First record, 11th century Castrum Saint Michaelis
The nearby Haute-Provence Observatory was established in 1937 so we're supposing the name of the commune had the suffix "L'Observatoire" added about that time.
Prehistoric: Paleolithic sites were locatade at Aurifeuille (2 km north), La Nouvenière and Gayol.
Celto-Ligurian: Over 20 oppidums were located on the hilltops in the area around the village.
Gallo-Roman: The Roman Domitienne Way (Voie Domitienne) passed by the southern edge of the commune, between Forcalquier and Céreste and on to Apt. Today's N100 highway coincides roughly with the Roman road, looping around the Roman ford Reculon 1 km east of Lincel. The "borne de Tavernoure" sits 5 km east of Saint Michel, marking the boundary between the municipalities of Mane, Dauphin and Saint-Michel. This milestone may have marked the place of a roman road station along the Via Domitia.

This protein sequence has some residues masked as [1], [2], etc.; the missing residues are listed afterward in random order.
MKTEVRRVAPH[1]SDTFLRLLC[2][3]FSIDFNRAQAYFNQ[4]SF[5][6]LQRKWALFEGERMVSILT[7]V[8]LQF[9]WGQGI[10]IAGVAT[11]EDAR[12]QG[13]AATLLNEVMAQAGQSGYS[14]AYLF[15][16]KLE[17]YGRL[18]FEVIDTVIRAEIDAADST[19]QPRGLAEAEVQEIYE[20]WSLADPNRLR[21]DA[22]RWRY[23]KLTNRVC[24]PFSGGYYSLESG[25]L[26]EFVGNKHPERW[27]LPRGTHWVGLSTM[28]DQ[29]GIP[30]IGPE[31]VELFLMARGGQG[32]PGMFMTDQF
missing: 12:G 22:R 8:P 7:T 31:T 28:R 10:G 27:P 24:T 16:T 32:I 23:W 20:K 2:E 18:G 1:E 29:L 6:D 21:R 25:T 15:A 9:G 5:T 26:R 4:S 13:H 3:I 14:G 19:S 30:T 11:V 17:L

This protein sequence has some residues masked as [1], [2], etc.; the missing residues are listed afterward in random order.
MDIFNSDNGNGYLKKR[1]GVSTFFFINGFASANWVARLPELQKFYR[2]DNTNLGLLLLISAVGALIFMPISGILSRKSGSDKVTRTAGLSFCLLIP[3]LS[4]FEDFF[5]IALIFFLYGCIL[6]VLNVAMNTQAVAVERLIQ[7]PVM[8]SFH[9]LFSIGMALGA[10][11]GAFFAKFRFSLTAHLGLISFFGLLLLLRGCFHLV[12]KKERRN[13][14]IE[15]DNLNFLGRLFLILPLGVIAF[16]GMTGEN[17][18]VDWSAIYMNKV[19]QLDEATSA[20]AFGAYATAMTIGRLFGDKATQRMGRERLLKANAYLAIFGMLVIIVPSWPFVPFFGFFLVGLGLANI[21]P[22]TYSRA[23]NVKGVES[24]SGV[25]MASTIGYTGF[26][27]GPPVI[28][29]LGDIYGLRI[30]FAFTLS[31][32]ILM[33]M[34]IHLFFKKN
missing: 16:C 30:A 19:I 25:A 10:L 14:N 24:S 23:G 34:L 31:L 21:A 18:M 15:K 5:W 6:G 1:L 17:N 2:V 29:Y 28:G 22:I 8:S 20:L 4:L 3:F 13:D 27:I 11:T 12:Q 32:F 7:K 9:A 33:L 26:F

A Roman meules (millstone) carving factory was located at Pary, and a Roman funeral stone was discovered at the Tour de Pompéia [we haven't located either of these places].
Medieval: The original Castrum Saint Michaelis was a fortified village. There was monastery here, abandoned in the 13th century. The village was ruled by the Lords of d'Agoult until the 14th century and of the Marin until the 17th century.
The village of Lincel, 2 km southwest, was a Barony, first mentioned in the 13th century. The church in Lincel was founded in 1190 by Ganfredi de Lindel, the Bishop of Gap.
More Recently: Saint Michel L'Observatoire combined with the commune of Lincel in 1973
• GPS: 43.910822, 5.715944
IGN (1/25,000) #3342 OT "Manosque, Forcalquier"
IGN (1/25,000) #3341 ouest "Forcalquier"
Didier Richard (1/50,000) #28 "Montagne de Lure, Val de Durance"
Bright yellow hiking direction signs in the main square show the numerous trails that loop out from the village. A large panel has a map of a half-dozen color-coded loop hikes in all the different directions from the center [Photo-13].